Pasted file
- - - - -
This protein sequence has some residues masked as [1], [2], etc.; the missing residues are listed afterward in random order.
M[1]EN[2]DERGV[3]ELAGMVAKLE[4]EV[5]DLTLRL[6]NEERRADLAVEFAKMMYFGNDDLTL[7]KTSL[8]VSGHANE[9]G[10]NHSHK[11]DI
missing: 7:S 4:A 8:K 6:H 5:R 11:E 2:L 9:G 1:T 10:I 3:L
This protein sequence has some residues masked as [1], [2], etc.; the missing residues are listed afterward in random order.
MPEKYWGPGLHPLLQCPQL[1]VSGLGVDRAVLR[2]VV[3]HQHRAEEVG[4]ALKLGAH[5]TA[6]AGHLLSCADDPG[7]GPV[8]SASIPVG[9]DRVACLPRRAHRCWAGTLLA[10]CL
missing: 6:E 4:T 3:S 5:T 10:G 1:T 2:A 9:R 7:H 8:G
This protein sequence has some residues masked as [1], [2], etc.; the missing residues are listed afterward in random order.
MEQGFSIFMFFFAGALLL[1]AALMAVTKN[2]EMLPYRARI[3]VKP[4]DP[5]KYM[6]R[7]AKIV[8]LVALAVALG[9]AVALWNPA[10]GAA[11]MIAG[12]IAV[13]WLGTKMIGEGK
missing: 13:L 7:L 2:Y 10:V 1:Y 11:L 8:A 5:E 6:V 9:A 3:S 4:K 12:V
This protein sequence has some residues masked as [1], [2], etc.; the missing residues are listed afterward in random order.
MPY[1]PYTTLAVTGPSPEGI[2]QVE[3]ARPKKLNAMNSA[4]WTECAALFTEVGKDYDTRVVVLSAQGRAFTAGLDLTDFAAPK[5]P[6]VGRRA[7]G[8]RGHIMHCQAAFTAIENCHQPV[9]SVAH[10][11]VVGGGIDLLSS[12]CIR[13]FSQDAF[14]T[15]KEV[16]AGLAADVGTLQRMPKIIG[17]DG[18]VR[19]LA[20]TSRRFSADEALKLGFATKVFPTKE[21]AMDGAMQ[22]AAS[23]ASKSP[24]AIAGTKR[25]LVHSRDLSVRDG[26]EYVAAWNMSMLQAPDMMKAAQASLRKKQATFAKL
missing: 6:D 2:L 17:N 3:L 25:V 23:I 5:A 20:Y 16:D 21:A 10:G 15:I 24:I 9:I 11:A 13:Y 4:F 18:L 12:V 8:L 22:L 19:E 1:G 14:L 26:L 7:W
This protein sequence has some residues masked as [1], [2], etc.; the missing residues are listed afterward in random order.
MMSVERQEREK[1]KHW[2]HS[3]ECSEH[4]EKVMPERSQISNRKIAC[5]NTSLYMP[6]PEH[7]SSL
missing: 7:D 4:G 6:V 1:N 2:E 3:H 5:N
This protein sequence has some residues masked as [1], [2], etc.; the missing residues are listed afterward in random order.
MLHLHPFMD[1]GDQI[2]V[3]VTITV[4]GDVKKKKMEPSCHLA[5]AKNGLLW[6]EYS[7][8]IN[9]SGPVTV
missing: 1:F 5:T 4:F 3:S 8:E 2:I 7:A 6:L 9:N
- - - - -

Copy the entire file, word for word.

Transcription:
This protein sequence has some residues masked as [1], [2], etc.; the missing residues are listed afterward in random order.
M[1]EN[2]DERGV[3]ELAGMVAKLE[4]EV[5]DLTLRL[6]NEERRADLAVEFAKMMYFGNDDLTL[7]KTSL[8]VSGHANE[9]G[10]NHSHK[11]DI
missing: 7:S 4:A 8:K 6:H 5:R 11:E 2:L 9:G 1:T 10:I 3:L
This protein sequence has some residues masked as [1], [2], etc.; the missing residues are listed afterward in random order.
MPEKYWGPGLHPLLQCPQL[1]VSGLGVDRAVLR[2]VV[3]HQHRAEEVG[4]ALKLGAH[5]TA[6]AGHLLSCADDPG[7]GPV[8]SASIPVG[9]DRVACLPRRAHRCWAGTLLA[10]CL
missing: 6:E 4:T 3:S 5:T 10:G 1:T 2:A 9:R 7:H 8:G
This protein sequence has some residues masked as [1], [2], etc.; the missing residues are listed afterward in random order.
MEQGFSIFMFFFAGALLL[1]AALMAVTKN[2]EMLPYRARI[3]VKP[4]DP[5]KYM[6]R[7]AKIV[8]LVALAVALG[9]AVALWNPA[10]GAA[11]MIAG[12]IAV[13]WLGTKMIGEGK
missing: 13:L 7:L 2:Y 10:V 1:Y 11:L 8:A 5:E 6:V 9:A 3:S 4:K 12:V
This protein sequence has some residues masked as [1], [2], etc.; the missing residues are listed afterward in random order.
MPY[1]PYTTLAVTGPSPEGI[2]QVE[3]ARPKKLNAMNSA[4]WTECAALFTEVGKDYDTRVVVLSAQGRAFTAGLDLTDFAAPK[5]P[6]VGRRA[7]G[8]RGHIMHCQAAFTAIENCHQPV[9]SVAH[10][11]VVGGGIDLLSS[12]CIR[13]FSQDAF[14]T[15]KEV[16]AGLAADVGTLQRMPKIIG[17]DG[18]VR[19]LA[20]TSRRFSADEALKLGFATKVFPTKE[21]AMDGAMQ[22]AAS[23]ASKSP[24]AIAGTKR[25]LVHSRDLSVRDG[26]EYVAAWNMSMLQAPDMMKAAQASLRKKQATFAKL
missing: 6:D 2:L 17:N 3:L 25:V 23:I 5:A 20:Y 16:D 21:A 10:G 15:I 24:I 9:I 11:A 13:Y 4:F 18:L 12:V 8:L 22:L 19:E 1:G 14:L 26:L 7:W
This protein sequence has some residues masked as [1], [2], etc.; the missing residues are listed afterward in random order.
MMSVERQEREK[1]KHW[2]HS[3]ECSEH[4]EKVMPERSQISNRKIAC[5]NTSLYMP[6]PEH[7]SSL
missing: 7:D 4:G 6:V 1:N 2:E 3:H 5:N
This protein sequence has some residues masked as [1], [2], etc.; the missing residues are listed afterward in random order.
MLHLHPFMD[1]GDQI[2]V[3]VTITV[4]GDVKKKKMEPSCHLA[5]AKNGLLW[6]EYS[7][8]IN[9]SGPVTV
missing: 1:F 5:T 4:F 3:S 8:E 2:I 7:A 6:L 9:N